Boeing Boosts Forecast as Jet Deliveries Stoke Cash Flowby
Profit exceeds analysts' estimates in a `critical' quarter
Closely watched 787 production cost grew less than projected
The results showed Boeing’s factories are operating in high gear, and the shares rose. Investors have been seeking reassurance that the global aerospace market isn’t glutted with planes and that expenses for the 787, the world’s first jet built chiefly of composite materials, are finally under control four years after its tardy commercial debut.
“They’re starting to figure out how to build the airplane in a really nifty way,” said Howard Rubel, a managing director with Jefferies LLC, in an interview Wednesday.
Earnings for 2015 excluding some pension expenses will range from $7.95 to $8.15 a share, Boeing said, topping a previous projection of $7.70 to $7.90. Third-quarter profit of $2.52 a share exceeded the $2.20 average of 18 analysts’ estimates compiled by Bloomberg.
Free cash flow of $2.3 billion surpassed analysts’ $1.8 billion estimate. Aircraft deliveries rose 7 percent to 199, including a record 37 Dreamliners. Manufacturers typically receive the bulk of payments when they hand over planes to buyers.
Boeing gained 1.8 percent, the most on the Dow Jones Industrial Average, to $141.43 at 9:40 a.m. in New York. The stock’s 6.8 percent advance this year through Tuesday outpaced the Standard & Poor’s 500 Index, which fell 1.4 percent. Chief Executive Officer Dennis Muilenburg will hold a conference call for investors and analysts at 10:30 a.m. New York time.
The quarter was “critical” for Boeing, Douglas Harned, a Sanford C. Bernstein & Co. analyst, wrote in a note ahead of the release. “The second half of 2015 is an important period for Boeing, with concerns regarding cyclical demand, the 787 positioned to turn cash positive, and expectation for a strong cash-flow trajectory.”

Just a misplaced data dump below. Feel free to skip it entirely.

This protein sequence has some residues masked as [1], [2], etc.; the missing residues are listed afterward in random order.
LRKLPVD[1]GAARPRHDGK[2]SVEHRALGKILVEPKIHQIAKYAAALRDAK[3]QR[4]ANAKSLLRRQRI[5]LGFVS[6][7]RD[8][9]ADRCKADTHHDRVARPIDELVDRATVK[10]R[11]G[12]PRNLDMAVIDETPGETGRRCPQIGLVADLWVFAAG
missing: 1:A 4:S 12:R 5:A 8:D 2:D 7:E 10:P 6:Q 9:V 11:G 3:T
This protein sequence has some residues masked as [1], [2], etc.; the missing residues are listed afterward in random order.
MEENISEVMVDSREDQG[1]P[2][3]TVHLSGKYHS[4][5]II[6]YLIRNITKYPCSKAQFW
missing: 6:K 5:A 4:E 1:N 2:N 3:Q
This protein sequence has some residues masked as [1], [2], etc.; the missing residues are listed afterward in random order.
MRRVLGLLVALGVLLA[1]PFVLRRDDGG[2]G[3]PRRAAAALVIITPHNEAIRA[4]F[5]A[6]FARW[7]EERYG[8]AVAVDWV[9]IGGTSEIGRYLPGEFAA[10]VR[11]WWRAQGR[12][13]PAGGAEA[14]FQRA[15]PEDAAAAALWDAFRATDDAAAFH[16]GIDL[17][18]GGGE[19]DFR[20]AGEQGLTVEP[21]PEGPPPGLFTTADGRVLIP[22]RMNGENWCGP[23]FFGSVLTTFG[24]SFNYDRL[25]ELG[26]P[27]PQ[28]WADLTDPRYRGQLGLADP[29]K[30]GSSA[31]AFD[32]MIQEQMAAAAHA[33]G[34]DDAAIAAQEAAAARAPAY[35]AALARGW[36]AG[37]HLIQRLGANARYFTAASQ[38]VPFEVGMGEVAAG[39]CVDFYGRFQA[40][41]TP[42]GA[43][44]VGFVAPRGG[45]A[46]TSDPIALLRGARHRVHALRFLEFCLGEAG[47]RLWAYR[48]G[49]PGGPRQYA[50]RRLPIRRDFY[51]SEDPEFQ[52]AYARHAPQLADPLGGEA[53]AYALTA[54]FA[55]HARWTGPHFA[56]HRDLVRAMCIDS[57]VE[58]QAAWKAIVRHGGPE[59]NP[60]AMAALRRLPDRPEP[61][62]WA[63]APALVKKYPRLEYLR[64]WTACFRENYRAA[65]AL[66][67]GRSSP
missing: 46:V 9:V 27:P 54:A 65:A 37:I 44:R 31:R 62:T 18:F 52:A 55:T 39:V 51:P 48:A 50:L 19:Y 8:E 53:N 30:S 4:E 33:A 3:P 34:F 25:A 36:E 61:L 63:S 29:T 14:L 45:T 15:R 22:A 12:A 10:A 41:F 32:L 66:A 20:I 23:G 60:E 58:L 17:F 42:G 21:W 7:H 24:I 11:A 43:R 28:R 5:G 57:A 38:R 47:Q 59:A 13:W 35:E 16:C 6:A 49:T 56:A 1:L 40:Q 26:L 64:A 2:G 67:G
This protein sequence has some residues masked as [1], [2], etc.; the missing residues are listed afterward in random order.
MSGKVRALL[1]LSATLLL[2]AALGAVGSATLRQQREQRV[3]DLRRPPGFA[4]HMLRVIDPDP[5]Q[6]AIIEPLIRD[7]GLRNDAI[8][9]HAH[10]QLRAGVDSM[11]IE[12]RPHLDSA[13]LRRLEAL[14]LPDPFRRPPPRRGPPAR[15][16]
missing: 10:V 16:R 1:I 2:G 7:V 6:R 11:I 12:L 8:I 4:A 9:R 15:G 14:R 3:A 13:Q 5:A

Boeing spent $1.5 billion to buy back 11 million shares during the quarter, leaving $6 billion remaining under its current repurchase authorization. This year’s buyback spending totals $6 billion so far, for 41 million shares.
While Boeing still loses money on each Dreamliner it builds four years after the carbon-fiber jet’s tardy debut, the losses are shrinking. Investors focused on the company’s cash-generation potential have been charting the 787’s deferred production cost, an accounting measure that is supposed to drop as a projected gain in efficiency drives down the assembly expense.
Dreamliner costs rose $577 million to $28.3 billion, according to Boeing’s website. That “was slightly better than expected,” Carter Copeland, a Barclays Plc analyst, said in a note to clients. He said his estimate for the increase was about $700 million.
Boeing has said it expects deferred production costs to peak in the fourth quarter. The total is projected to decline after Boeing accelerates 787 output 20 percent to a 12-jets-a-month pace next year.
Boeing also lowered its projected spending on research and development for the year by $100 million to $3.4 billion. The reduction signals “that the programs they have in development appear to be on schedule,” Jefferies’ Rubel said. He rates Boeing as buy, the equivalent of the recommendations from Copeland and Bernstein’s Harned.
The per-share results were for a measure that Boeing dubs core earnings, a figure the company says gives a clearer picture of its results by adjusting for market fluctuations in pension cost. Net income rose 25 percent to $1.7 billion, or $2.47 a share.
While commercial-aircraft revenue rose 10 percent to $17.7 billion, earnings from operations dropped 2 percent to $1.77 billion. The unit’s operating margin fell to 10 percent from 11.2 percent a year earlier as Boeing delivered more of the unprofitable 787s.
Revenue for Boeing’s defense, space and security unit rose 6 percent to $8.35 billion. Profit increased 19 percent and margins improved to 12.2 percent from 10.8 percent a year earlier.
(A previous version of this story was corrected to show the percentage gain in aircraft deliveries.)